Cockatoos can solve complex puzzles
London: A species of Indonesian parrot can solve complex puzzles and unpick a series of locks, revealing new depths to intelligence in birds, Oxford scientists say.
In the experiment, ten untrained Goffin`s cockatoos who faced a puzzle box showing food (a nut) behind a transparent door secured by a series of five different interlocking devices, each one jamming the next along in the series.
To retrieve the nut the birds had to first remove a pin, then a screw, then a bolt, then turn a wheel 90 degrees, and then shift a latch sideways.
One bird, called `Pipin`, cracked the problem unassisted in less than two hours, and several others did it after being helped either by being presented with the series of locks incrementally or being allowed to watch a skilled partner doing it.
The scientists were interested in the birds` progress towards the solution, and on what they knew once they had solved the full task.
The team found that the birds worked determinedly to sort one obstacle after another even though they were only rewarded with the nut once they had solved all five devices.
The scientists suggest that the birds seemed to progress as if they employed a "cognitive ratchet" process: once they discovered how to solve one lock they rarely had any difficulties with the same device again.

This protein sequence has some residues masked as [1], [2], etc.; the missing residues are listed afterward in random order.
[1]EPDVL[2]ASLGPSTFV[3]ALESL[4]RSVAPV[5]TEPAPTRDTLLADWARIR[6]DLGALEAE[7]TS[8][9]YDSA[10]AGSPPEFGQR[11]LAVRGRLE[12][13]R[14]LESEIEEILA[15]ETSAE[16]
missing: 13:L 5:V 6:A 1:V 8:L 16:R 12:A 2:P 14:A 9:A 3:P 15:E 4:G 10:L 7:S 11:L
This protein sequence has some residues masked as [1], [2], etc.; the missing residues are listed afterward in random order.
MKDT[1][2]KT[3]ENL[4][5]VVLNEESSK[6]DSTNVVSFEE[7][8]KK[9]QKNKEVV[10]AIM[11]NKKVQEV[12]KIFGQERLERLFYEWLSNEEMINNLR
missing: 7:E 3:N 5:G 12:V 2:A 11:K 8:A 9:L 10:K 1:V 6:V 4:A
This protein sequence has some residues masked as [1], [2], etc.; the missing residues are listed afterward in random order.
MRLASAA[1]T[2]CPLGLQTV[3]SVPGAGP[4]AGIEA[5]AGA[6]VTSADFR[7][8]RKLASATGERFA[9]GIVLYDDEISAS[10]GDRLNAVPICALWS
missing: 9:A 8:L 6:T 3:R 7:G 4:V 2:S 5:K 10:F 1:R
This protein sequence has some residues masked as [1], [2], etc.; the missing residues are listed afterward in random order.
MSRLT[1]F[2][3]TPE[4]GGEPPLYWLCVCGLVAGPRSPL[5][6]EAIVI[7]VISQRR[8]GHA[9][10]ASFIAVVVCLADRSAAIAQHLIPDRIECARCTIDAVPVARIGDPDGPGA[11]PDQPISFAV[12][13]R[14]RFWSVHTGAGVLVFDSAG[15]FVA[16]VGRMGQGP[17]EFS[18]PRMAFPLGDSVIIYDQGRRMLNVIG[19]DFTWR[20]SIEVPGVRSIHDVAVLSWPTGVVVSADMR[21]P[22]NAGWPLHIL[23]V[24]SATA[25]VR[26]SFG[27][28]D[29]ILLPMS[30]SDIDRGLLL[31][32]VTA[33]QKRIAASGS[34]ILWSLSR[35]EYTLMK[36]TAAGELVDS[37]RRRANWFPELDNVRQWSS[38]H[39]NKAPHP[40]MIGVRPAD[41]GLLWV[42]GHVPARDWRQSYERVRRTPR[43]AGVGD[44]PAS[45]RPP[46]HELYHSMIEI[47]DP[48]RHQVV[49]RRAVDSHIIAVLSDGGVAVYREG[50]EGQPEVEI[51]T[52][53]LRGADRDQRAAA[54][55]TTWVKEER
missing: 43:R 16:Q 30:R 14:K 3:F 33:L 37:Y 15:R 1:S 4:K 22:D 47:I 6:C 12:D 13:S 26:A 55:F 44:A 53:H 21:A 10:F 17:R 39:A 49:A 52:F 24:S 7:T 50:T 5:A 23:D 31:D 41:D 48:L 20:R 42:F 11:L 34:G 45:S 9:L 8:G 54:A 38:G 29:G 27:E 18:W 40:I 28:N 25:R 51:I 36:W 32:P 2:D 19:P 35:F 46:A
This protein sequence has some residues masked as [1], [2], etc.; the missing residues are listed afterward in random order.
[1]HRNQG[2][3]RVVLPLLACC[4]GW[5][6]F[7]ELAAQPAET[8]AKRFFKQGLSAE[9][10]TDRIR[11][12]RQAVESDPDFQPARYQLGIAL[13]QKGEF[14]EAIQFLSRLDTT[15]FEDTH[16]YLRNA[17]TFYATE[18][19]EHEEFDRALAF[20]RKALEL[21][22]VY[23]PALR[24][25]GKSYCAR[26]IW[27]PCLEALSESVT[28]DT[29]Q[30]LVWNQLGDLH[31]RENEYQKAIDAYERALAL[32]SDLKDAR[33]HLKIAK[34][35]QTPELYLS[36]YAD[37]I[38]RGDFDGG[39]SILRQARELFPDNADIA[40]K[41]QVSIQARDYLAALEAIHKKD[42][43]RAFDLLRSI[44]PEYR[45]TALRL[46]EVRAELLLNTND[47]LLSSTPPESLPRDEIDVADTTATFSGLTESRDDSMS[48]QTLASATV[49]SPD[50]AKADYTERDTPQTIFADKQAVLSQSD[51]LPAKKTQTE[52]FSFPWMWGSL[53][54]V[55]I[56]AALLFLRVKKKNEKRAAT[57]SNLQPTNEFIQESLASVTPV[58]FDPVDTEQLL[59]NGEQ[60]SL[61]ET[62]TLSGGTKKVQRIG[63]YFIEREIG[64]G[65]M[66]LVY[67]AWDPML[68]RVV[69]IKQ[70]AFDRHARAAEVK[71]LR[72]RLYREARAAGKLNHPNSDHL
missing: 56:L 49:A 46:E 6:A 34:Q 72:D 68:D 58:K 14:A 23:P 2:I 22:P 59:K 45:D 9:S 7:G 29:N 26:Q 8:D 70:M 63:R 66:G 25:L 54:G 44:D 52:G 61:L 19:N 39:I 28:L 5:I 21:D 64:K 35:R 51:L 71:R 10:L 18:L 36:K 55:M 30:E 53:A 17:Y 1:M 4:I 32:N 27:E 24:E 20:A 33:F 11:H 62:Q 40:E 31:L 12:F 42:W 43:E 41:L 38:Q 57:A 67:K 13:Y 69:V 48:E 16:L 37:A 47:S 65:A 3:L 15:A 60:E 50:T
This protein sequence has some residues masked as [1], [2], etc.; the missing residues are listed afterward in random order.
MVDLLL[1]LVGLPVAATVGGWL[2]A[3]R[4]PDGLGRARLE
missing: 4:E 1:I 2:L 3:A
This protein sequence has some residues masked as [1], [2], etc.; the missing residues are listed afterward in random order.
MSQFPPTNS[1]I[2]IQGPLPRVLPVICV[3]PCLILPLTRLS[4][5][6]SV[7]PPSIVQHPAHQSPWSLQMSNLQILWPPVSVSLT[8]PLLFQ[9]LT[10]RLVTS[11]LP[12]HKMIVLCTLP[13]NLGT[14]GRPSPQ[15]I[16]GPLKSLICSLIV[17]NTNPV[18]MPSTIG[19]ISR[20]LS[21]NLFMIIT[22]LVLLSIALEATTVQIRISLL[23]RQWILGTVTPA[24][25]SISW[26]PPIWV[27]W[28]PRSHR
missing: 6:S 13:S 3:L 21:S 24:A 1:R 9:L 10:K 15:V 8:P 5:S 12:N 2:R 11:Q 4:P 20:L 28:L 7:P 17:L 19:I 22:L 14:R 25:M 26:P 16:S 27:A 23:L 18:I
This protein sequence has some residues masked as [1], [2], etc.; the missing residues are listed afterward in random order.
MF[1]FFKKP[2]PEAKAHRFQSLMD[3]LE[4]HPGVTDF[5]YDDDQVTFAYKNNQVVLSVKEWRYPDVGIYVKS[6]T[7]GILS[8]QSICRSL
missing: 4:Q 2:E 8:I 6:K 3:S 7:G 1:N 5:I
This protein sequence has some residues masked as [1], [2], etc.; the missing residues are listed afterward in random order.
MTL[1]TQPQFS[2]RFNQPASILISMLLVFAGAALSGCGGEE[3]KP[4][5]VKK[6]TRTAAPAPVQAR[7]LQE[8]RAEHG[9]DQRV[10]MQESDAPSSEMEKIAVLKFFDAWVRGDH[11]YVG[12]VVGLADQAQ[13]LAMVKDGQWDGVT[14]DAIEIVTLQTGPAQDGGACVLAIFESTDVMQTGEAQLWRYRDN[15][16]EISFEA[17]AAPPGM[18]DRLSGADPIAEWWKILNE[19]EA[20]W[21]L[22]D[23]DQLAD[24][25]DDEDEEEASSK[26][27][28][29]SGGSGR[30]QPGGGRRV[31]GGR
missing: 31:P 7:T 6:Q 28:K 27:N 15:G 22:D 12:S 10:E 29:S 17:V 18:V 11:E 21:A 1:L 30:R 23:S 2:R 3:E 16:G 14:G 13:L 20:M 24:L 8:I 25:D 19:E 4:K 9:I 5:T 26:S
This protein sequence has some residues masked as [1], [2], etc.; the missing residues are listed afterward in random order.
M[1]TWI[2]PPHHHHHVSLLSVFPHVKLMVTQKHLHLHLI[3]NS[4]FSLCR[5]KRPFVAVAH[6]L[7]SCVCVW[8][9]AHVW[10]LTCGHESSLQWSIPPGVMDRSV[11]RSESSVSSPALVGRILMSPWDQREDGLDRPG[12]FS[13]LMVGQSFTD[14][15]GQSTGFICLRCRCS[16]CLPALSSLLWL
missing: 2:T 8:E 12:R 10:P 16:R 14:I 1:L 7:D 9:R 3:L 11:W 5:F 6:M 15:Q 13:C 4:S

This, the scientists argue, is consistent with the birds having a representation of the goal they were after.
After the cockatoos mastered the entire sequence the scientists investigated whether the birds had learnt how to repeat a sequence of actions or instead responded to the effect of each lock.
"After they had solved the initial problem, we confronted six subjects with so-called `Transfer tasks` in which some locks were re-ordered, removed, or made non-functional," Dr Alice Auersperg, who led the study at the Goffin Laboratory at Vienna University, said.
"Statistical analysis showed that they reacted to the changes with immediate sensitivity to the novel situation," said Auersperg.
"We cannot prove that the birds understand the physical structure of the problem as an adult human would, but we can infer from their behaviour that they are sensitive to how objects act on each other, and that they can learn to progress towards a distant goal without being rewarded step-by-step," Professor Alex Kacelnik of Oxford University`s Department of Zoology, a co-author of the study, said.
"The birds` sudden and often error-less improvement and response to changes indicates pronounced behavioural plasticity and practical memory," Dr Auguste von Bayern, another co-author from Oxford University said.
The study by Oxford University, the University of Vienna, and the Max Planck Institute, was published in the journal PLOS ONE.
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